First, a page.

Monkeypox: US government declares virus outbreak a public health emergency
Author: Josh Milton
Monkeypox cases have spiralled in the US. (Mario Tama/Getty Images)
The US federal government has declared monkeypox a public health emergency as the outbreak becomes the largest in the world.
Health and human resources secretary Xavier Becerra issued the declaration Thursday (4 August) at a time when the US grapples with more than 6,600 cases.
It comes as officials across the globe rush to raise the alarm over monkeypox. The World Health Organisation has already declared the breakout, which started in May, a global health emergency.
“In light of all of these developments and the evolving circumstances on the ground, I want to make an announcement today that I will be declaring a public health emergency,” Becerra said at a news briefing.
“We are prepared to take our response to the next level in addressing the virus. And I ask each American to take monkeypox seriously.”
For at least the next 90 days, the designation will empower federal officials to direct more resources and money into countermeasures like vaccines and drugs.
With emergency funds now freed up, federal agencies will also be able to hire more staff tasked with tackling monkeypox head-on.
Becerra will also now have the power to flex federal laws or waive requirements on government health programmes like Medicaid, Medicare and the Children’s Health Insurance Program.
The last time the US declared a public health emergency was in response to COVID-19 in January 2020. California, New York and Illinois, which carry some of the highest caseloads in the country, all announced health emergencies in July.
The virus has been seen in 48 states, including Washington DC and Puerto Rico, according to the Centers for Disease Control and Prevention. But health officials warn that the true number of cases in the US is likely higher, given that the official data only includes those who test after developing a rash.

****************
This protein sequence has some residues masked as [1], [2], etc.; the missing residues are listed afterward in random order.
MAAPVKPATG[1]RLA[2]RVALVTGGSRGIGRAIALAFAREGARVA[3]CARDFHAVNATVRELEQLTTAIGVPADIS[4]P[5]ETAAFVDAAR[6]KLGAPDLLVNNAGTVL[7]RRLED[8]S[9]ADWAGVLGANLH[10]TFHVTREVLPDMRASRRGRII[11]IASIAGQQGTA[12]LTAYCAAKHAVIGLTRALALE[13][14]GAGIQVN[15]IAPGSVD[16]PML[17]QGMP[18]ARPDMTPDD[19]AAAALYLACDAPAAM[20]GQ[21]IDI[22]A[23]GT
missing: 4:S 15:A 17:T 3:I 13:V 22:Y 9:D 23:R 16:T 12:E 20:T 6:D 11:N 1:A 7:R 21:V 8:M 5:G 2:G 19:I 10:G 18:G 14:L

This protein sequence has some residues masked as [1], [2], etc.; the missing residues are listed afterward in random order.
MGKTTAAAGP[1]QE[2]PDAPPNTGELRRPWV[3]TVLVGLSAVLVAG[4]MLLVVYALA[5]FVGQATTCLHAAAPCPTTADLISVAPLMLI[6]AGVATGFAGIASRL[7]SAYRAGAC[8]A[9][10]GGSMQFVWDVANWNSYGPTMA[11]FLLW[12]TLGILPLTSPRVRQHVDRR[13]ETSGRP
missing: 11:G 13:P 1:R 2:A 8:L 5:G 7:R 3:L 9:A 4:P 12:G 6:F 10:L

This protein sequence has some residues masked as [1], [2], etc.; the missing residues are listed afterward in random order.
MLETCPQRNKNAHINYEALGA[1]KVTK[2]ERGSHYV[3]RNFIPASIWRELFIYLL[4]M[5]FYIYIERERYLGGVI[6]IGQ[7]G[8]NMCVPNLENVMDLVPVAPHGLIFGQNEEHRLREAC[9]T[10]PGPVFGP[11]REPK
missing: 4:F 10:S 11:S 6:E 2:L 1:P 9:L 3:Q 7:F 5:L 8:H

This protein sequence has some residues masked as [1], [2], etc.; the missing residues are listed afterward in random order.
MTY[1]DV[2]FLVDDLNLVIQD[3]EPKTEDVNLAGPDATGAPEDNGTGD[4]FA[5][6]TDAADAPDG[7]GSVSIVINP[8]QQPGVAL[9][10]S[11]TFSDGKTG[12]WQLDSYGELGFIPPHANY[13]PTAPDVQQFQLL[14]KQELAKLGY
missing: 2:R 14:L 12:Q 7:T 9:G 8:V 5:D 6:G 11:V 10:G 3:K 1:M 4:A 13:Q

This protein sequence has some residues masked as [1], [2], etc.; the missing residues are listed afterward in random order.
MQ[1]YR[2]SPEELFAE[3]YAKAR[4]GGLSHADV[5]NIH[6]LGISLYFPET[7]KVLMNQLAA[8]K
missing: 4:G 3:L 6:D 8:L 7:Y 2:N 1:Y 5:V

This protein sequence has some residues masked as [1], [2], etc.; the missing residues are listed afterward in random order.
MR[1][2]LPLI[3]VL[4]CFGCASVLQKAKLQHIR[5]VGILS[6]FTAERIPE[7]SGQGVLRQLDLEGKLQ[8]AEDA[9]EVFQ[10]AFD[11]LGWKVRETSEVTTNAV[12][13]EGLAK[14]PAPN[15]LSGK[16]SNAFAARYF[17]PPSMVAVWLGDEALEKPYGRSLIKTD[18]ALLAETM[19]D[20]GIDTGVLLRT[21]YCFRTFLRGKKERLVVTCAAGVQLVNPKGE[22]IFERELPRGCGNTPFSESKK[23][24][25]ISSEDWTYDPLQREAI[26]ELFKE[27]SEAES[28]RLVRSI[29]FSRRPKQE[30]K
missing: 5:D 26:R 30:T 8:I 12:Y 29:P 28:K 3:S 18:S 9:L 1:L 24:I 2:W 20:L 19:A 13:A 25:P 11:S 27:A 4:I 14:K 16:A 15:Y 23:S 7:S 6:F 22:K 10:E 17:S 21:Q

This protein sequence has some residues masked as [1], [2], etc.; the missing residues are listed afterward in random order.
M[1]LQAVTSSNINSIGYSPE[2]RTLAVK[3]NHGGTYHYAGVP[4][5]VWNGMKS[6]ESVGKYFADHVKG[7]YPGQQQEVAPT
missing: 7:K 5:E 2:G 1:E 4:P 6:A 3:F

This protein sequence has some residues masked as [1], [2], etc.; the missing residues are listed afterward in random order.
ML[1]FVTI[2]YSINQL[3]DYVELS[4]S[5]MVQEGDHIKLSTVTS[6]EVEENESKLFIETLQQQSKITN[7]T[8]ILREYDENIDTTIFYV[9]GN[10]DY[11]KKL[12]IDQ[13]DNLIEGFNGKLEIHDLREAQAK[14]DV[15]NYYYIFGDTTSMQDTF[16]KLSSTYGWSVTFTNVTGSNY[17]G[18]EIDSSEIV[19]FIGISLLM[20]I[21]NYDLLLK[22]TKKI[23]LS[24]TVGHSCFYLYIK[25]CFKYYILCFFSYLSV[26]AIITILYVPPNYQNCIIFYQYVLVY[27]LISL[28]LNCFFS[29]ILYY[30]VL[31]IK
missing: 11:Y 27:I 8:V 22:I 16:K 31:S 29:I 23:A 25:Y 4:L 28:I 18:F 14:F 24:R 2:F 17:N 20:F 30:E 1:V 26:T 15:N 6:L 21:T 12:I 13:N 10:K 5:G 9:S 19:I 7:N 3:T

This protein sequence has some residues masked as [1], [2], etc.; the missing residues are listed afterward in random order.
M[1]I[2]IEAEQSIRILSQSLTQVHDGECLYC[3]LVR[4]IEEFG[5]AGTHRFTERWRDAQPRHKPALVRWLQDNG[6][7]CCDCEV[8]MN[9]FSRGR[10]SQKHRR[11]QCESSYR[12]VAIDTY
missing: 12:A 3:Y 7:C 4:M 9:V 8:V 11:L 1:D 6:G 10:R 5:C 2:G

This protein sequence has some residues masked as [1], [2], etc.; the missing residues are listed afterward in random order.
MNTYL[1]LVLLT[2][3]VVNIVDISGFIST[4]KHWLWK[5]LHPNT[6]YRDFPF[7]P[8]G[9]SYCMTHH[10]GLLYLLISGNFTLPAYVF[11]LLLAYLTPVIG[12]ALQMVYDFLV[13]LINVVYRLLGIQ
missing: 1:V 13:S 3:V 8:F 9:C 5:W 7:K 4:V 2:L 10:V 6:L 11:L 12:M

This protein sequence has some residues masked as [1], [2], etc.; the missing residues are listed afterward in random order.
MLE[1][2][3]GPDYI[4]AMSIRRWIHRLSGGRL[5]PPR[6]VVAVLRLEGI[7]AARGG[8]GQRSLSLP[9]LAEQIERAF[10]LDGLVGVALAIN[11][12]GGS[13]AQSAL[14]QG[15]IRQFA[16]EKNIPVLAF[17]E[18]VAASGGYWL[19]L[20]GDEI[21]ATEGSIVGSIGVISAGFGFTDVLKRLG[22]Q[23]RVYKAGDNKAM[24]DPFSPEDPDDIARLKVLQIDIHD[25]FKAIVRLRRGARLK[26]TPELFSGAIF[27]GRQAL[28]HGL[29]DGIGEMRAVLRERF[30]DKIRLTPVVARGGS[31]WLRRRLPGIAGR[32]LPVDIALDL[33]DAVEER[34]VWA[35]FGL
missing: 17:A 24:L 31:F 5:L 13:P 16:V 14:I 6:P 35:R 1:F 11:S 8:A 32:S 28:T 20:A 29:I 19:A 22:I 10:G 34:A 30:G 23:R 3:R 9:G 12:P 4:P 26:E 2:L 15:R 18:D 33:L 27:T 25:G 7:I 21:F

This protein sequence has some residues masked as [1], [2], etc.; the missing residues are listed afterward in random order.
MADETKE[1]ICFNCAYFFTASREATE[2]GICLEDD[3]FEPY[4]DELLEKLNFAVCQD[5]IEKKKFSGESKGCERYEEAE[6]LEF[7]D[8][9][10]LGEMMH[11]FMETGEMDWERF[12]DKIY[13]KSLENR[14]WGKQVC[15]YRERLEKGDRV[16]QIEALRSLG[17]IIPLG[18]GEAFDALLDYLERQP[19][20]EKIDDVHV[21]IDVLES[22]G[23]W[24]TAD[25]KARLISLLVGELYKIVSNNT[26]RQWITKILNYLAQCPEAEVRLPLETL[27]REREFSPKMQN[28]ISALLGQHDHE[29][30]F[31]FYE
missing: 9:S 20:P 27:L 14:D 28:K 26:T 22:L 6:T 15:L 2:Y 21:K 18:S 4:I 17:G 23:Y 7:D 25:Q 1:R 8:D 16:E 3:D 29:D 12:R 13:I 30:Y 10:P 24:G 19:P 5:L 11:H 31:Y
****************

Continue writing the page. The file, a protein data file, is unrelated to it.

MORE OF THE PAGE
But health experts and lawmakers alike have warned the government declaring a health emergency may be too little, too late. They say the Department for Health and Human Services (HHS) could have done more to contain the virus early on, although the department says it did everything it could.
Monkeypox, a milder version of smallpox, is rarely fatal. But the death count outside of Africa has begun to slowly climb, with at least four people having died of complications caused by the virus.
More and more patients are also reporting deeply painful and debilitating symptoms which haven’t been seen before in past versions of the virus, confounding scientists.
Health experts expected monkeypox to play out as it has so many times before, starting with flu-like symptoms and swollen lymph nodes that soon give way to a red, bumpy rash that swells with puss.
But in this recent wave, things have gone a little differently. New symptoms have emerged, like hard, singular lesions in the genital and rectal area. Some don’t even have some of monkeypox’s hallmark symptoms, such as the rash.
The way monkeypox is spreading is also different this time around. For a start, monkeypox is spreading widely in North America and Europe in a way it never has before.
The virus is transmitted through skin-to-skin contact. Though monkeypox is not a sexually transmitted disease, an analysis found that 95 per cent of cases were spread during sexual activity.
Monkeypox has so far disproportionately impacted queer men. In a study of more than 500 cases that were reported in 16 countries between April and June, investigators found that 98 per cent of monkeypox cases were among queer men.
WHO warned in July that it’s warned that it’s only a matter of time before monkeypox spreads beyond queer men.
In 2003, the US had a brief monkeypox flare-up. Dozens of cases were confirmed across six dates, with people falling ill after coming into contact with infected pet prairie dogs.
Actual Story on Pink News
Author: Josh Milton